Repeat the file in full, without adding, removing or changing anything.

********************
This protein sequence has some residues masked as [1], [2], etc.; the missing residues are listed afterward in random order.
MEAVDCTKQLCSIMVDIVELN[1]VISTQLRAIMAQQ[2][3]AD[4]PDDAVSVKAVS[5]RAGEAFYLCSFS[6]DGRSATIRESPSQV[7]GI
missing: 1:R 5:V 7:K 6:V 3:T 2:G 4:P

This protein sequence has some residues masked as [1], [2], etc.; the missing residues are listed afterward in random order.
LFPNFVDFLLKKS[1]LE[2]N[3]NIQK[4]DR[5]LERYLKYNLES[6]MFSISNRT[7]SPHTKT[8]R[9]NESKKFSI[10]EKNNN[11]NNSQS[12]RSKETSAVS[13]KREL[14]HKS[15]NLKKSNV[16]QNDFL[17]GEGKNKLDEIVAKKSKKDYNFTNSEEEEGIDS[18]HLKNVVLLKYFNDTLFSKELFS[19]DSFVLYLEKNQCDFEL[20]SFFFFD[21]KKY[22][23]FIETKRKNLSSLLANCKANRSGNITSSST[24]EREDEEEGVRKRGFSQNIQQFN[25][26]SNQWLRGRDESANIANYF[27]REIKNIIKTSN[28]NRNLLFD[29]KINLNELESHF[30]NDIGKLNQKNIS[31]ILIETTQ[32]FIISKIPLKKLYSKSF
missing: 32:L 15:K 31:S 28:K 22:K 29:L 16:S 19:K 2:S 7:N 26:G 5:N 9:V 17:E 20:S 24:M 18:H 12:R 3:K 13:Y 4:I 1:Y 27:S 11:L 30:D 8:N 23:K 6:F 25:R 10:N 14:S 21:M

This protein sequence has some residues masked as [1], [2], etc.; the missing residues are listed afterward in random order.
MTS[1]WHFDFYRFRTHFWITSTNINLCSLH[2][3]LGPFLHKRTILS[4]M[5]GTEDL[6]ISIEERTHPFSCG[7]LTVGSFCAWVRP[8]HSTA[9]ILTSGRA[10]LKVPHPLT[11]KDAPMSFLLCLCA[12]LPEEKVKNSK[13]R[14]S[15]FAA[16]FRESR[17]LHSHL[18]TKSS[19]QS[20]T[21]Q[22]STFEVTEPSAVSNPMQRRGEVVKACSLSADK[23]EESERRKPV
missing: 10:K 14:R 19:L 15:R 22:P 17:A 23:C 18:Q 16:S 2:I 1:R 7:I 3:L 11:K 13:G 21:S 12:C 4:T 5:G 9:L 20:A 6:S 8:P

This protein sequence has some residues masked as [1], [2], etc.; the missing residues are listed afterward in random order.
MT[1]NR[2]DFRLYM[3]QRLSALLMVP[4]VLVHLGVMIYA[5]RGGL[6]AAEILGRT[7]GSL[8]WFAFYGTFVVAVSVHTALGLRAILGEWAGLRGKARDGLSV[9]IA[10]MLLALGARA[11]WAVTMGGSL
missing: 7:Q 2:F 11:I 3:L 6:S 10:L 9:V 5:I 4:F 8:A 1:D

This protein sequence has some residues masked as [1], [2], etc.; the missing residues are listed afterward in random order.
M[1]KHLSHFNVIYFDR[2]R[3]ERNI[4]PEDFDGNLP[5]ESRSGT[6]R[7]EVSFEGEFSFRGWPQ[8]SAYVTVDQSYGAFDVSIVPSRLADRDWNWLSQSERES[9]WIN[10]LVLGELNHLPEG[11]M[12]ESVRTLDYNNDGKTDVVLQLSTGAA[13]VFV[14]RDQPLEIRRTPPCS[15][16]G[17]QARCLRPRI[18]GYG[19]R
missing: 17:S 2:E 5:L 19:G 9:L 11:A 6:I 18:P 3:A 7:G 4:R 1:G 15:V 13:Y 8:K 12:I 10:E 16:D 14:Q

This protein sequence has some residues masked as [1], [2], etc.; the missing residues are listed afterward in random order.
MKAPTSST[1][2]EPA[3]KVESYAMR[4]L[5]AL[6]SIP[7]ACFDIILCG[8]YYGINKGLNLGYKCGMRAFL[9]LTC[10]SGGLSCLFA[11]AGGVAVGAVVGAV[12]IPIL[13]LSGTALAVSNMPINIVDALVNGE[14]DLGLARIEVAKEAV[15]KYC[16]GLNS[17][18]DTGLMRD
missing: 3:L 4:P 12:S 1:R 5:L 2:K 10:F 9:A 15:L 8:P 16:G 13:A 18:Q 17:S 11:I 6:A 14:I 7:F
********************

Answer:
This protein sequence has some residues masked as [1], [2], etc.; the missing residues are listed afterward in random order.
MEAVDCTKQLCSIMVDIVELN[1]VISTQLRAIMAQQ[2][3]AD[4]PDDAVSVKAVS[5]RAGEAFYLCSFS[6]DGRSATIRESPSQV[7]GI
missing: 1:R 5:V 7:K 6:V 3:T 2:G 4:P

This protein sequence has some residues masked as [1], [2], etc.; the missing residues are listed afterward in random order.
LFPNFVDFLLKKS[1]LE[2]N[3]NIQK[4]DR[5]LERYLKYNLES[6]MFSISNRT[7]SPHTKT[8]R[9]NESKKFSI[10]EKNNN[11]NNSQS[12]RSKETSAVS[13]KREL[14]HKS[15]NLKKSNV[16]QNDFL[17]GEGKNKLDEIVAKKSKKDYNFTNSEEEEGIDS[18]HLKNVVLLKYFNDTLFSKELFS[19]DSFVLYLEKNQCDFEL[20]SFFFFD[21]KKY[22][23]FIETKRKNLSSLLANCKANRSGNITSSST[24]EREDEEEGVRKRGFSQNIQQFN[25][26]SNQWLRGRDESANIANYF[27]REIKNIIKTSN[28]NRNLLFD[29]KINLNELESHF[30]NDIGKLNQKNIS[31]ILIETTQ[32]FIISKIPLKKLYSKSF
missing: 32:L 15:K 31:S 28:K 22:K 29:L 16:S 19:K 2:S 7:N 26:G 5:N 9:V 17:E 20:S 24:M 18:H 12:R 3:K 13:Y 4:I 1:Y 27:S 11:L 30:D 8:N 23:K 6:F 25:R 10:N 14:S 21:M

This protein sequence has some residues masked as [1], [2], etc.; the missing residues are listed afterward in random order.
MTS[1]WHFDFYRFRTHFWITSTNINLCSLH[2][3]LGPFLHKRTILS[4]M[5]GTEDL[6]ISIEERTHPFSCG[7]LTVGSFCAWVRP[8]HSTA[9]ILTSGRA[10]LKVPHPLT[11]KDAPMSFLLCLCA[12]LPEEKVKNSK[13]R[14]S[15]FAA[16]FRESR[17]LHSHL[18]TKSS[19]QS[20]T[21]Q[22]STFEVTEPSAVSNPMQRRGEVVKACSLSADK[23]EESERRKPV
missing: 10:K 14:R 19:L 15:R 22:P 17:A 23:C 18:Q 16:S 2:I 1:R 7:I 3:L 11:K 13:G 21:S 12:C 4:T 5:G 9:L 20:A 6:S 8:P

This protein sequence has some residues masked as [1], [2], etc.; the missing residues are listed afterward in random order.
MT[1]NR[2]DFRLYM[3]QRLSALLMVP[4]VLVHLGVMIYA[5]RGGL[6]AAEILGRT[7]GSL[8]WFAFYGTFVVAVSVHTALGLRAILGEWAGLRGKARDGLSV[9]IA[10]MLLALGARA[11]WAVTMGGSL
missing: 7:Q 2:F 11:I 3:L 6:S 10:L 9:V 5:I 4:F 8:A 1:D

This protein sequence has some residues masked as [1], [2], etc.; the missing residues are listed afterward in random order.
M[1]KHLSHFNVIYFDR[2]R[3]ERNI[4]PEDFDGNLP[5]ESRSGT[6]R[7]EVSFEGEFSFRGWPQ[8]SAYVTVDQSYGAFDVSIVPSRLADRDWNWLSQSERES[9]WIN[10]LVLGELNHLPEG[11]M[12]ESVRTLDYNNDGKTDVVLQLSTGAA[13]VFV[14]RDQPLEIRRTPPCS[15][16]G[17]QARCLRPRI[18]GYG[19]R
missing: 17:S 2:E 5:L 19:G 9:L 11:A 6:I 18:P 3:A 7:G 4:R 1:G 15:V 13:Y 8:K 12:I 10:E 16:D 14:Q

This protein sequence has some residues masked as [1], [2], etc.; the missing residues are listed afterward in random order.
MKAPTSST[1][2]EPA[3]KVESYAMR[4]L[5]AL[6]SIP[7]ACFDIILCG[8]YYGINKGLNLGYKCGMRAFL[9]LTC[10]SGGLSCLFA[11]AGGVAVGAVVGAV[12]IPIL[13]LSGTALAVSNMPINIVDALVNGE[14]DLGLARIEVAKEAV[15]KYC[16]GLNS[17][18]DTGLMRD
missing: 3:L 4:P 12:S 1:R 5:L 2:K 10:F 9:A 15:L 8:P 16:G 13:A 18:Q 17:S 11:I 6:A 14:I 7:F